Research on the public presidency has focused on the direct and often unmediated appeals that modern presidents make to the general public. Presidents have been portrayed as first among the talking heads--"going public" over the heads of members of Congress and other political actors to communicate directly with the general public. The result is that the "public presidency" has been defined as facing outward--the president talks and travels to the country. For instance, Jeffery Tulis (1987) suggests that changing norms of governance unshackled presidents from cooperating with members of Congress and freed them to personally deliver speeches (such as the State of the Union address) to public audiences in order to stir Americans against recalcitrant Washington elites. Samuel Kernell argues that changing institutional incentives motivated presidents to widen their external exposure by increasing their travel and speeches (cf. Edwards 1983; Kendell 1997).
What makes the "public presidency" public, however, is not only its outward oriented activities but also its systematic monitoring of the attitudes of the mass public. The public presidency is two-sided: Presidents take themselves and their policies to the public and they bring the public's opinions and perceptions into the inner sanctum of the presidency. Recent research has unearthed the second face of the "public presidency"--its sophisticated and routinized "public opinion apparatus" for conveying the public's sentiments to the president and his senior aides. (1)
The significance of the presidency's "public opinion apparatus" is that it links the public-talking and the public-listening dimensions of the presidency. What presidents say, how they say it, and where they make their comments is a function of what the White House learns from the public. Too much research on the public presidency has focused on the outward activities of presidents without adequately explaining the content of those activities and examining the reciprocal influence of the public on presidential activities. Put simply, institutionalized White House monitoring of public opinion is the flip side of presidential outreach to the mass public: Routine tracking of public opinion calibrates presidential appeals to Americans.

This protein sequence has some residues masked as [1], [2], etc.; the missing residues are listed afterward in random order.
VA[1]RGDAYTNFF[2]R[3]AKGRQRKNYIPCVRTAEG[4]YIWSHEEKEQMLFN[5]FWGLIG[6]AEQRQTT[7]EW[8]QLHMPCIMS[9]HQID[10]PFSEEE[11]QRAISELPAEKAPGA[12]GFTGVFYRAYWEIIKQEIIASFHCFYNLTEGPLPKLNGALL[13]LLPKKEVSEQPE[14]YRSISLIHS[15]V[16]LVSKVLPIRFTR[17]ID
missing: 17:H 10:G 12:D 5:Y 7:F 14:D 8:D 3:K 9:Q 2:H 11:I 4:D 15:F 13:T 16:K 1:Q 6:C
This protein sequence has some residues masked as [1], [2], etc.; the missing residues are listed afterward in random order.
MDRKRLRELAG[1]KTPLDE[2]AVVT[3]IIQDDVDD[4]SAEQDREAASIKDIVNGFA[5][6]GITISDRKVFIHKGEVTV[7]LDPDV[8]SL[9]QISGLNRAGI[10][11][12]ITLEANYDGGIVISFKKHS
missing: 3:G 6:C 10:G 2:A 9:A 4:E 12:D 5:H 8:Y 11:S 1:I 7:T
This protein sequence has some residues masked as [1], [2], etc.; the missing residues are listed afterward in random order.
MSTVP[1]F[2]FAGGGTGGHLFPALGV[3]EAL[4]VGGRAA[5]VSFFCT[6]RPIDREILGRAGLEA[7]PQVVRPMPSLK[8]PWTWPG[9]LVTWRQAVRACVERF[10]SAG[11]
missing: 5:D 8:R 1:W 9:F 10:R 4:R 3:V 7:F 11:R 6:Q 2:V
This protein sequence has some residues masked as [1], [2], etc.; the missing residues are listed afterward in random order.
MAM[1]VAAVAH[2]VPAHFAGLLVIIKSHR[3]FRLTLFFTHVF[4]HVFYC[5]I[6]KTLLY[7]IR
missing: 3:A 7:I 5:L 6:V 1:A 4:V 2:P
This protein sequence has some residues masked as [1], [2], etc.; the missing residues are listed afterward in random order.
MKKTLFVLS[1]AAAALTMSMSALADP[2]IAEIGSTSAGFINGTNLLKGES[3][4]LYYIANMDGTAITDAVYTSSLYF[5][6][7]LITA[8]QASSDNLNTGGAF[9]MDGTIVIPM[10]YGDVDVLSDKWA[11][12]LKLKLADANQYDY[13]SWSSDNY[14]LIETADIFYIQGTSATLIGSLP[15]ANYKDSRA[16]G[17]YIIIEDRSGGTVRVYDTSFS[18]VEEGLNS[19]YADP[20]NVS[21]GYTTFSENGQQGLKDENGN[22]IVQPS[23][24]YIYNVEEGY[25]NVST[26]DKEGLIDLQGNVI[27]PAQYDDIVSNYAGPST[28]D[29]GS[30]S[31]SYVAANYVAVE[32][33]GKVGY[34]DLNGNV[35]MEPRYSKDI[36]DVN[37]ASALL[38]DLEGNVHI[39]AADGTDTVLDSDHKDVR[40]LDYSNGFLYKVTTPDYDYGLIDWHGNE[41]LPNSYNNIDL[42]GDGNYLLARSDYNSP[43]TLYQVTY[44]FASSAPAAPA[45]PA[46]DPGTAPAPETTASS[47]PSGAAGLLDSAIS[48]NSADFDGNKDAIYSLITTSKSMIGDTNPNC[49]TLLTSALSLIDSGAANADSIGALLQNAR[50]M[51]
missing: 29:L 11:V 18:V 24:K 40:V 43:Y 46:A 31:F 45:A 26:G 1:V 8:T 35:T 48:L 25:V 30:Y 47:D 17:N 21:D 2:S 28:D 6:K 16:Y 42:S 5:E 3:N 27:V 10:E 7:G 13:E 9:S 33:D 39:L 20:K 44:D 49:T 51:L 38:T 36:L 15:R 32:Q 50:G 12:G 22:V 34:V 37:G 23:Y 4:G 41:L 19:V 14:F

Connecting the White House's institutionalized apparatus for tracking public opinion with presidential appeals to the public has two implications for continuing research on the public presidency. First, it helps explain a significant empirical puzzle: What explains the content, tone, and place of public presidential talking? This line of analysis broadens the ambit of public presidency research: The emergence of an institutionalized apparatus for tracking public opinion challenges a fundamental tenet of theories about politics--namely, that politicians are crippled by imperfect information and uncertainty about the preferences of voters (Morton 1993; Calvert 1985). Examining the impact of White House polling on presidential behavior repositions the general debate over information uncertainty toward specifying the impact of information that politicians do possess. Second, the theoretical and normative significance of the public presidency lies in the two-way relationship between the president and the mass public. Analyzing the impact of presidential polling on presidential public statements raises fundamental questions about strategic theory and democratic norms that cut across particular institutions and systems of representative government. Put simply, the interaction of presidential polling and promotion strengthens the link between the study of the public presidency and broader theoretical and empirical debates.
Addressing the empirical and theoretical implications of presidential polling is a substantial research project. Recent research has provided a comprehensive historical overview of the origins of presidential polling (Eisinger 2003; Towle 2004) and its use among White House officials (Heith 1998) as well as the impact of private survey results on the policy positions of John Kennedy during his presidential campaign (Jacobs 1992b, 1993; Jacobs and Shapiro 1994) and on efforts to shape the image of President Richard Nixon (Druckman, Jacobs, and Ostermeier 2004; also cf. …